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Canine Behavior/urinating on the floor


We have a 13 year old spayed rat terrier who was litter box trained as a puppy. She has always used the litter box or she has the choice to go outside. In the last month I have caught her urinating in front of her box but reluctant to go in the box. I haven't moved the box, changed brands of litter, and I'm trying positive reinforcement to encourage her to "go potty in the box". We are wondering if she could be having incontinence issues, overactive bladder...something like that? But she goes to the box just not in the box, and I am currently using puppy pads and having some success. Is this normal, or should we take her to the vet?

It is possible there is some age related loss of cognition but it is more likely the dog is having age related vision problems (especially in dark places).  It is called "nuclear sclerosis" and makes night time vision more difficult.  There is also a chance of cataracts.  If the dog's vision is slightly impaired, she may be actually using the litter box but not quite getting to it.  Please see your veterinarian.  Cataracts can be removed; nuclear sclerosis cannot be surgically addressed (well, it can be, but no veterinarians are doing it, apparently).  If this is the case, you will have to find a larger container as a litter box.  Do not put "puppy pads" down unless you put them into the larger container.  This container can be a low level (meaning in height) yet long plastic container you can probably purchase at Walmart that is actually intended to store clothing.  Be sure the dog has access to her original litter box and adjacent to it the new one with the puppy pads.  Let's see what the vet says.  Report back using followup feature so I can see original question and answer.  Your dog is not making mistakes, she is doing what she thinks is "correct'.

Canine Behavior

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Jill Connor, Ph.D.


I have spent my entire professional life rehabilitating the behavior of the domestic dog and I can answer any question regarding any behavior problem in any breed dog. I have answered more than 5,000 QUESTIONS on this site in the past (almost) eight years. If you are a caring, committed owner and need advice, I'm here for you. I am personally acquainted with my colleagues (Turid Rugaas, Ian Dunbar, etc.) who were members of an elite group in EGroups that I founded: K9Shrinks. THERE ARE NO QUICK FIXES for serious behavioral issues; not only is it unprofessional to offer same, it is also unethical. IF I ASK YOU SUBSEQUENT QUESTIONS, I NEED YOU TO INTERACT WITH ME. More information equals more credible answers and a more successful outcome. If you want ANSWERS THAT WORK, participate in any way I request. I'm quite committed to working on this site for YOUR benefit and the benefit of YOUR DOG. Help me in any way you can.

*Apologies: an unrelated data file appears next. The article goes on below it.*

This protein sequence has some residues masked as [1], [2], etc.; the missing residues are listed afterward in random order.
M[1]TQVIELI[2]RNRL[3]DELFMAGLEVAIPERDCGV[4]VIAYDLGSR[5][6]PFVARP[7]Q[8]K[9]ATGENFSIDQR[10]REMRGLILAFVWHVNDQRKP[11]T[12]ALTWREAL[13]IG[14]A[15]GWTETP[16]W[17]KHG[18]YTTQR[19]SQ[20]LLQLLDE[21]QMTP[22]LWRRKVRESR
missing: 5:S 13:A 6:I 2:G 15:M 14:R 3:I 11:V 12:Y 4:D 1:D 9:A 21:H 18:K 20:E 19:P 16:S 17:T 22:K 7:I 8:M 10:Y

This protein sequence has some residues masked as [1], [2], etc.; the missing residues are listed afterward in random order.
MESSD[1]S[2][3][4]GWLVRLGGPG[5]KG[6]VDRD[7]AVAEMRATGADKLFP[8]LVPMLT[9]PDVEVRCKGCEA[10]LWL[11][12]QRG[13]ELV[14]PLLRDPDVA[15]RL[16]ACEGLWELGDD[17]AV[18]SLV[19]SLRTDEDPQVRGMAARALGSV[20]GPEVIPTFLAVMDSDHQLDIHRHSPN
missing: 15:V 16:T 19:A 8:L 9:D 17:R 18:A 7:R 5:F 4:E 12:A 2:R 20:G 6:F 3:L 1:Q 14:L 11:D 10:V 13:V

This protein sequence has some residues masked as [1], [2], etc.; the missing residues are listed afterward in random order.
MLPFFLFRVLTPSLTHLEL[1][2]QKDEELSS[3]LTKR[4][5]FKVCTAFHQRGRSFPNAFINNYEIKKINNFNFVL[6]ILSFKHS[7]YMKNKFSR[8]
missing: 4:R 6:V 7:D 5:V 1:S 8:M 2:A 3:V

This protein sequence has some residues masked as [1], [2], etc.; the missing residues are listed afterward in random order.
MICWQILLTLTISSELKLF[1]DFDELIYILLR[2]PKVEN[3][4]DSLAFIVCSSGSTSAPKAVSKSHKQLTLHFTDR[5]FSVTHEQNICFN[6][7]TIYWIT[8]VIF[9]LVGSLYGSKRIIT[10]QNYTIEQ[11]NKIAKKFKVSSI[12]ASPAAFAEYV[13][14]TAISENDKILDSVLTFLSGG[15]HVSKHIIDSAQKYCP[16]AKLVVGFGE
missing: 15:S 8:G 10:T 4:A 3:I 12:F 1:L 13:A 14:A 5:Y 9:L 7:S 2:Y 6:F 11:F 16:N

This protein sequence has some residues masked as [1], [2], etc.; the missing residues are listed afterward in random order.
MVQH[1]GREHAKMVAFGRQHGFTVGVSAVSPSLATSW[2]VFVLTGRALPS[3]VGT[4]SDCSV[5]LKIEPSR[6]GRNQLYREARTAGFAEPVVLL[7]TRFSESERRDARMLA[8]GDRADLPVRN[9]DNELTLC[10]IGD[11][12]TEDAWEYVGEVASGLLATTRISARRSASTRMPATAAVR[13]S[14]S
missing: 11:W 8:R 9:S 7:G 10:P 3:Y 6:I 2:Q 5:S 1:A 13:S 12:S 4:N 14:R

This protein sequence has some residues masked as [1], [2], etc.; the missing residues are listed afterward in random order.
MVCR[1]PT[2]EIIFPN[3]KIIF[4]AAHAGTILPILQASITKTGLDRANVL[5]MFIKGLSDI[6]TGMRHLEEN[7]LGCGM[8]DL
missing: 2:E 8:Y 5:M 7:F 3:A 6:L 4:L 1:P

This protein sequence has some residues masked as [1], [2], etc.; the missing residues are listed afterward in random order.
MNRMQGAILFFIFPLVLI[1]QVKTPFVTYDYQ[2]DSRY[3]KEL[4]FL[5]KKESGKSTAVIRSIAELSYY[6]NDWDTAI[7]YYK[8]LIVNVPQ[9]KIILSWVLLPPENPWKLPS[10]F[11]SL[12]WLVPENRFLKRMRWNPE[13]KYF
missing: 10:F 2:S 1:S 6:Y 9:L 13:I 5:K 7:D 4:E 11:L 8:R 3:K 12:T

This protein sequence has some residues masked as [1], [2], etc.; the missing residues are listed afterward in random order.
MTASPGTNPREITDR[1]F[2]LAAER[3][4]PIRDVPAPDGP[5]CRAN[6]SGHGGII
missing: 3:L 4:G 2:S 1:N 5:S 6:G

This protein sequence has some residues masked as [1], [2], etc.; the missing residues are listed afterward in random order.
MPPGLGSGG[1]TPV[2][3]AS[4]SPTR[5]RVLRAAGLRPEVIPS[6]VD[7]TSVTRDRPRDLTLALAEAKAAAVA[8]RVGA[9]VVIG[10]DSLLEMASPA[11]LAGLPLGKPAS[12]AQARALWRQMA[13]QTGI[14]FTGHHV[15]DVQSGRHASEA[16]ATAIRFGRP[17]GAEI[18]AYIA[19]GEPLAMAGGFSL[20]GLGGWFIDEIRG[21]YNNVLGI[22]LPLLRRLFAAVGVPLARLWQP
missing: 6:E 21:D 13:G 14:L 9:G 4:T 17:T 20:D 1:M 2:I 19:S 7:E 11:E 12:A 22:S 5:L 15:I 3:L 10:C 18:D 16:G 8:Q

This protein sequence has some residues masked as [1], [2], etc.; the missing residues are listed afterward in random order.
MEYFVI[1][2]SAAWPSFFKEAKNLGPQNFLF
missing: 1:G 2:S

30 years of solving serious behavior problems in domestic dogs; expert in dog to human aggression; Internet columnist for for 5 years; former radio talk show host, WHPC.FM, Garden City, NY "Bite Back" (1995 through 2000). List owner, international animal behavior experts, Seminar leader: "Operant Conditioning and Learning"; "Aggression in The Domestic Dog"; "Solving Problem Behaviors" -- conducted for various training facilities on Long Island from 1993 through 2000. Former clinical director of "Behavioral Abnormalities" in conjunction with Mark Beckerman, DVM, Hempstead, New York.

Member, APDT (UK); Psychologists in Ethical Treatment with Animals

Harcourt Brace Learning Direct: "The Business of Dog Training" "The Fail Safe Dog: Brain Training, not Pain Training"

Ph.D., UC Berkeley

Past/Present Clients
Board of Directors: Northeast Dog Rescue Connection; The Dog Project; Sav-A-Dog Foundation; etc. Pro Bono counselor: Little Shelter Humane Society My practice is presently limited to forensics. I diagnose cause of dog bite, based upon testimony before the Court, for attorneys and insurance companies litigating dog bites, including fatal injuries. I also do pro bono work for bona fide rescue organizations, humane societies, et al, regarding such analysis in an effort to obtain release for dogs being held for death in municipal shelters in the US.

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